• Architect says project could be under way within weeks
BROOKINGS – They were more than $1 million off.
Brookings County commissioners approved a bid Thursday morning of $987,000 from Waltz Construction of Brookings to remodel and replace windows in the Brookings County Courthouse – nothing near the $2.2 million initially estimated.
Now that county offices have been moved into the new Brookings City & County Government Center, the courthouse is free to be used completely for court purposes. The commission has been working with Architecture Incorporated of Sioux Falls since June 2011 to design a renovation that would preserve the historical look of the building while creating a new jury courtroom and various work spaces.
Commissioners opened three bids for the project last Wednesday, which each include a base amount and an alternate for window replacement. Beside Waltz, two other companies bid: Sunkota Construction, for a total of $1.128 million, and Peska Construction Inc., for a total of $1.162 million. Waltz bid $817,000 for the renovation and $170,000 for window replacement.
“I have no real explanation as to why the bids came in so low under estimate,” said Mark Aspaas, architect and vice president of Architecture Incorporated.
He told commissioners that architects try to guess how difficult contractors will consider a project to be, and therefore what they’ll charge to do it.
“We assumed the worst, so that you would be protected,” Aspaas said.
Commissioners did delete one item from their original design that would have bumped up the cost: Glass walls and doors that would have created vestibules on the ground and second floor of the courthouse.
The courthouse renovation is designed to preserve the character and architectural integrity of the building while bringing the facility up to modern standards.
It will include a new jury courtroom, a new law library and meeting rooms, space for the clerk of courts and court services and reconfiguration and renovation work throughout the building.
The ground floor will be taken up by offices for the clerk of courts and court services. The second level will include a second jury courtroom, the renovation of the non-jury courtroom and the creation of an ICB conference room with high-tech communications and video equipment.
On the upper level, the remodeling will include a new law library, renovated judges chambers and a makeover for the existing large courtroom, “bringing the space back to what it originally looked like.”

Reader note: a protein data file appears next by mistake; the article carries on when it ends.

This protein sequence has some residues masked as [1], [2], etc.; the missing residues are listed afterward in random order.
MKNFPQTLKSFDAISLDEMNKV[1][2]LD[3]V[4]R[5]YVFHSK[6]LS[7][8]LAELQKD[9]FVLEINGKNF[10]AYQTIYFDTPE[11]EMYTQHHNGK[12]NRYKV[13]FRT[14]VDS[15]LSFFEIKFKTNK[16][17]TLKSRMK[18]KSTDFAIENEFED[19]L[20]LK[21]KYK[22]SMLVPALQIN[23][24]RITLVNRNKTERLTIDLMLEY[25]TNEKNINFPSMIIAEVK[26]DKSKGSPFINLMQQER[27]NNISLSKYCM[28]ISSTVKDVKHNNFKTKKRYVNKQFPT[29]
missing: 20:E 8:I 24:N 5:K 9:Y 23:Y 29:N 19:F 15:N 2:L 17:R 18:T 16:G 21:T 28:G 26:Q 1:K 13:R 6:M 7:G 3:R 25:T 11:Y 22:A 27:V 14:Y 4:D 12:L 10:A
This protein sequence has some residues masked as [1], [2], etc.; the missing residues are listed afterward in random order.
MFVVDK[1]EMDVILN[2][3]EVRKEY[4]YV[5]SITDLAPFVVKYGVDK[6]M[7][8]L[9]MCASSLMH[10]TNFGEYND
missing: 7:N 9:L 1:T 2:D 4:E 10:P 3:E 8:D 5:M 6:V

Restrooms in the building will also be updated for easier accessibility.
Preserving the history of the building was a priority in the renovation design, including working with the county historical society and local preservation groups.
It will maintain existing walls, doors and other features; reuse old doors or create a look-alike when creating new doorways; and preserve all the murals and all the historic woodwork, including railings, seats and paneling.
Fluorescent lighting will be removed and new fixtures will be installed that will pay respect to the building while updating to contemporary standards.
Is there lead-based paint?
While it is $141,000 less than the next lowest, the Waltz bid has one caveat: It excludes provisions for dealing with lead-based paint.
The courthouse has not been tested for lead-based paint, and Waltz said it has no way of knowing the scope of work required to deal with this possible problem. Architecture Incorporated said it has spoken with Dave Kosbau, president of Waltz, and if lead-based paint is found and abatement is needed, this work will be performed by others, outside of Waltz’s contract.
Commissioner Don Larson made it clear he was not happy with this exception to the request for proposal, saying it left the commission with more decisions to make and a change order to approve in the future, if lead-based paint is found. He said the other two companies had chosen their bid prices knowing they would need to take responsibility for the possible paint problem.
Aspaas said the recommended 5 percent construction contingency ($50,000) would cover any paint problem. Commissioner Dennis Falken said Waltz’s approach leaves the commission with control of the paint issue, if it does arise.
Architecture Incorporated has talked with Bob Mack, a historical consultant, who said lead-based paint was not used until after World War II. If the paint is older than that, it will not be a problem, he said.
At the vote, Larson voted against awarding the contract to Waltz; three others voted in favor, and Commissioner Deanna Santema was absent.
Brookings County will have one more cost for this project, the 7 percent professional fee paid to its architect.
Fortunately for the county – and unfortunately for Architecture Incorporated – when bids came in low its fee also dropped: From an estimated $170,000-plus to $72,590.
Aspaas said Thursday that a construction meeting had not yet been scheduled, but he expects the project could begin within the next couple of weeks.
Because of the nature of the work, it should not be very disruptive to the public who use the courthouse, he said.
Contact Charis Prunty at firstname.lastname@example.org.